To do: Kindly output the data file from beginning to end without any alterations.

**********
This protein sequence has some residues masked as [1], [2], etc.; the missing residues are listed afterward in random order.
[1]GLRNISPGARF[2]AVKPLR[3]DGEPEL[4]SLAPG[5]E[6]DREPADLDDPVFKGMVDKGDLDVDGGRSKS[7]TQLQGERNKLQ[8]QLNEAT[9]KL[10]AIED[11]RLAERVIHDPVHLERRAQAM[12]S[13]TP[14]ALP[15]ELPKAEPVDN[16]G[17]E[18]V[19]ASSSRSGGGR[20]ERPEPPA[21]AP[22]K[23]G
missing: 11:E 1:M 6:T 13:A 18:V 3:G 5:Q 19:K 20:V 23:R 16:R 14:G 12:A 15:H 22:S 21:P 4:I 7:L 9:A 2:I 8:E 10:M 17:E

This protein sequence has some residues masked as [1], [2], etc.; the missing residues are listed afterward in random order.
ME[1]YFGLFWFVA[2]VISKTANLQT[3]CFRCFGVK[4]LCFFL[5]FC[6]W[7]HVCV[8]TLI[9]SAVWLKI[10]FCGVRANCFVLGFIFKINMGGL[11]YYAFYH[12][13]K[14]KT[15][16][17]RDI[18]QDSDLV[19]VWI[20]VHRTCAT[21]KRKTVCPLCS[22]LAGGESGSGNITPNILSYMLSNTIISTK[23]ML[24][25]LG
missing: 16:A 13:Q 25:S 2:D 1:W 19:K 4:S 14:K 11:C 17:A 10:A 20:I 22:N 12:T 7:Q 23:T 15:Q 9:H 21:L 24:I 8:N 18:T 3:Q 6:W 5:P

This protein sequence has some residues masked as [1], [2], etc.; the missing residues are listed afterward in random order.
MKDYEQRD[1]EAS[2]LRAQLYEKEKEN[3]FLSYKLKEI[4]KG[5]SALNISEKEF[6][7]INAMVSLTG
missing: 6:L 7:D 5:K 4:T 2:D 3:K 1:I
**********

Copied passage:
This protein sequence has some residues masked as [1], [2], etc.; the missing residues are listed afterward in random order.
[1]GLRNISPGARF[2]AVKPLR[3]DGEPEL[4]SLAPG[5]E[6]DREPADLDDPVFKGMVDKGDLDVDGGRSKS[7]TQLQGERNKLQ[8]QLNEAT[9]KL[10]AIED[11]RLAERVIHDPVHLERRAQAM[12]S[13]TP[14]ALP[15]ELPKAEPVDN[16]G[17]E[18]V[19]ASSSRSGGGR[20]ERPEPPA[21]AP[22]K[23]G
missing: 11:E 1:M 6:T 13:A 18:V 3:G 5:Q 19:K 20:V 23:R 16:R 14:G 12:A 15:H 22:S 21:P 4:I 7:L 9:A 2:I 8:E 10:M 17:E

This protein sequence has some residues masked as [1], [2], etc.; the missing residues are listed afterward in random order.
ME[1]YFGLFWFVA[2]VISKTANLQT[3]CFRCFGVK[4]LCFFL[5]FC[6]W[7]HVCV[8]TLI[9]SAVWLKI[10]FCGVRANCFVLGFIFKINMGGL[11]YYAFYH[12][13]K[14]KT[15][16][17]RDI[18]QDSDLV[19]VWI[20]VHRTCAT[21]KRKTVCPLCS[22]LAGGESGSGNITPNILSYMLSNTIISTK[23]ML[24][25]LG
missing: 16:A 13:Q 25:S 2:D 1:W 19:K 4:S 14:K 11:C 17:A 10:A 20:I 22:N 12:T 7:Q 23:T 15:Q 9:H 21:L 24:I 8:N 18:T 3:Q 6:W 5:P

This protein sequence has some residues masked as [1], [2], etc.; the missing residues are listed afterward in random order.
MKDYEQRD[1]EAS[2]LRAQLYEKEKEN[3]FLSYKLKEI[4]KG[5]SALNISEKEF[6][7]INAMVSLTG
missing: 6:L 7:D 5:K 4:T 2:D 3:K 1:I